Advocacy Theatre

Because world changing is not only for rich old men (any more)

OUR precious trees: Amara (Andile Vilakazi) and Gamba (Sbusiso Mhlongo) are siblings of the village of Azibo, with links to the real powers that be, in Forest Spirits of Azibo, at the Hilton Arts Festival.

IN A SACRED circle painted on the grass of the Hilton College campus, real magic takes place in the hands of Andile Vilakazi and Sbusiso Mhlongo. It’s the kind of magic that will not only affect your thinking about the pecking order of the gods that rule this world, but also your ability to have some fun. The Forest Spirits of Azibo is ostensibly a work for children, under the directorial hand of Menzi Mkhwane and it performs tomorrow at 12:30pm in the Wild Garden (follow the signs to ‘Falcon’), at the Hilton Arts Festival. But even if you are very far away from being a child yourself, but open to the presence of something important and very special, this is for you, too.

Premised on the recent catastrophic floods in KwaZulu-Natal, the work uses a complex and innovative range of basic ingredients, from pleated sheets of newspaper and twigs to the participation of children in the audience, to cast its spell over the audience. And in the telling, the story is direct and simple, but it harnesses some profound ideas about the nonchalance of the masters of industry and who Mother Nature is actually in charge of. Not to mention, what it feels like when the gods unleash their anger on a world that has forgotten which way is up.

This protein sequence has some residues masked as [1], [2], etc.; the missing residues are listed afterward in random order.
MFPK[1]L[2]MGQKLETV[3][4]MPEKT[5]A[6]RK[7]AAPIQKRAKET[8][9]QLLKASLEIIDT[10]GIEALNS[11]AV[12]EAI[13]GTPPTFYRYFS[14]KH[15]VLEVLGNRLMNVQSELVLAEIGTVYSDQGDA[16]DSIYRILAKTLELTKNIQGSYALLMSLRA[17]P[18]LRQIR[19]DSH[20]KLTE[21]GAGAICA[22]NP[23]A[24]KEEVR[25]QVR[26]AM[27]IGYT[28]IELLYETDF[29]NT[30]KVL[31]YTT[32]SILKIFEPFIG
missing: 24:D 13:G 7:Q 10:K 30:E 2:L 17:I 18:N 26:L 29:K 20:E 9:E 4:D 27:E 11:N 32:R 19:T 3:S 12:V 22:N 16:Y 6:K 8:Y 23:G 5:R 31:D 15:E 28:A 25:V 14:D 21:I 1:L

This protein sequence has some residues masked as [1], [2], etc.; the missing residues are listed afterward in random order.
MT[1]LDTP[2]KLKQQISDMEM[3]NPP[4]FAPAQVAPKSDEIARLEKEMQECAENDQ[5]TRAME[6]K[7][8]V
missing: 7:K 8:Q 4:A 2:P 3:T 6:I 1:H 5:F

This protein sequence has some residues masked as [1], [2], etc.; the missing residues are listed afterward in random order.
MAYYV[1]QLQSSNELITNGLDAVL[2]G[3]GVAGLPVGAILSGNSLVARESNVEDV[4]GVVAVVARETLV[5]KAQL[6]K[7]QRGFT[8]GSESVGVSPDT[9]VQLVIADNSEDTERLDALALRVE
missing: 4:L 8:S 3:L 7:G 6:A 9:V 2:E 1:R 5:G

There’s a sophisticated issue of conflict of interests as the evil capitalist tosses sweets into the audience, as he flies by on his super technology, as there is a reflection on no matter how young or small you may be, you can still change the world. Do you gobble up the sweets as you catch them? Do you hold on to what those sweets represent and spurn them? The day is hot, and the sugar intake feels pressing. The Forest Spirits of Azibo is a story trotted out in the old traditional western means of narrative, where a refrain is used to lend coherence to the work, and bring it cohesion. It’s about the immense power of humility and the ethos of team work.

Like Horn of Sorrow, another work at this year’s festival in the hands of Menzi Mkhwane, the work is premised on the skills of a young and agile cast attuned to the potency of sound in the natural world, and the way of birds and beasts. It does, however take place relatively unprotected under the wrath of the weather. Dress accordingly, anoint yourself with sun protection and come with a willingness to participate and a heart ready to be filled.

  • The Forest Spirits of Azibo is directed and written by Menzi Mkwane. It is stage managed by Sbusiso Mhlongo and Andile Vilakazi and performs tomorrow, Sunday September 25 at 12:30pm at the Hilton Arts Festival in the Wild Garden (follow the signs to ‘Falcon’).

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